Updated at 3:12 p.m. ET on June 13, 2019.
More ships burned in the Gulf of Oman today, hours after a missile hit a Saudi airport and weeks after explosions hit four other vessels in the region. As threats escalate between the United States and Iran, multiple other countries—whose tankers traverse the strategic waterways, whose oil supplies depend on safe navigation, and whose people and infrastructure are vulnerable to rockets from Yemen’s Iran-allied Houthi rebels—are getting sucked into the morass.
Secretary of State Mike Pompeo this afternoon blamed Iran for the shipping attacks. “No proxy group operating in the area has the resources and proficiency to act with such a high degree of sophistication,” he told reporters at a press conference. He called the explosions part of an “unacceptable campaign of escalating tension by Iran,” and said Iran is “lashing out because the regime wants our successful maximum-pressure campaign lifted.”
In May, it was Saudi Arabia, the United Arab Emirates, and Norway whose oil tankers were subject to what the UAE called “sabotage” attacks. U.S. officials blamed those on Iran, though the Iranians denied responsibility and the affected countries have blamed only an unnamed “state actor” since conducting their investigation. Today it was Japan, where a company owning one of the affected ships is based and whose prime minister has been in Tehran to soothe tensions; Panama and the Marshall Islands, under whose flags the tankers were operating; and Singapore and Taiwan, where the ships’ cargo was destined. And this time, the U.S. Navy got involved, sending a nearby destroyer to help rescue people evacuating the affected ships.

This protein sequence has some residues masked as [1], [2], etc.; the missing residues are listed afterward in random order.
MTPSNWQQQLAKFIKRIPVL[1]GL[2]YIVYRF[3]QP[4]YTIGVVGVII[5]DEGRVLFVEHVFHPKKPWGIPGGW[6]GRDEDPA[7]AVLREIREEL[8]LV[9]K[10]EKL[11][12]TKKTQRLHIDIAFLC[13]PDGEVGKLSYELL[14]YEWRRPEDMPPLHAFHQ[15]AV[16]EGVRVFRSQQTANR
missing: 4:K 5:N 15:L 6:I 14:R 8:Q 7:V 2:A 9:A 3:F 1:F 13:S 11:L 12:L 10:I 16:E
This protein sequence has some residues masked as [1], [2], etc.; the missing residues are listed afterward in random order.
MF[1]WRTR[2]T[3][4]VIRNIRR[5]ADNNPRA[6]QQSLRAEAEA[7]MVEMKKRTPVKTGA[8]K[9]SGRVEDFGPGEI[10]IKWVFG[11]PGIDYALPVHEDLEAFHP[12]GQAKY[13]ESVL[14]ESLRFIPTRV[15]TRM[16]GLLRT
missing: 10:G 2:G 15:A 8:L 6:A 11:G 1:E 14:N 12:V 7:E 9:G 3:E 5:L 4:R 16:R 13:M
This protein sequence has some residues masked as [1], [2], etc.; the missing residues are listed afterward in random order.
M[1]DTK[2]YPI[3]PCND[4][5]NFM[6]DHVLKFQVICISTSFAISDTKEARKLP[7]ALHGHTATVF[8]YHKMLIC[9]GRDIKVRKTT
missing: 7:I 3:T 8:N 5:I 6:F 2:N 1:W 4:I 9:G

On Twitter, Iranian Foreign Minister Javad Zarif called the explosions and their timing “suspicious,” a statement Pompeo mocked from the podium today. “Foreign Minister Zarif may think this is funny, but no one else in the world does,” he said.
The administration’s blaming of Iran, Pompeo said, is based on intelligence as well as on Iran’s capabilities and its past behavior. The Islamic republic has, in the past, relied on proxy forces and asymmetric means to coerce concessions without having to attack the United States directly. (So far, the U.S. hasn’t made any concessions.) And the crowded shipping lanes in the region, where a significant percentage of the world’s oil supply passes through, shows just how quickly a bilateral spat can turn into something much bigger. Oil prices, which jumped after the explosions, have been a particular concern for Trump.
Numerous countries stand to be affected. “You have the regional exporters, countries with tankers, and importers, not to mention those countries with insurance firms involved, to name a few,” Ariane Tabatabai, an Iran expert at the Rand Corporation, wrote in an email. “During the 1980s Tanker War, you had upward of 30 countries whose ships were hit by Iran and Iraq.”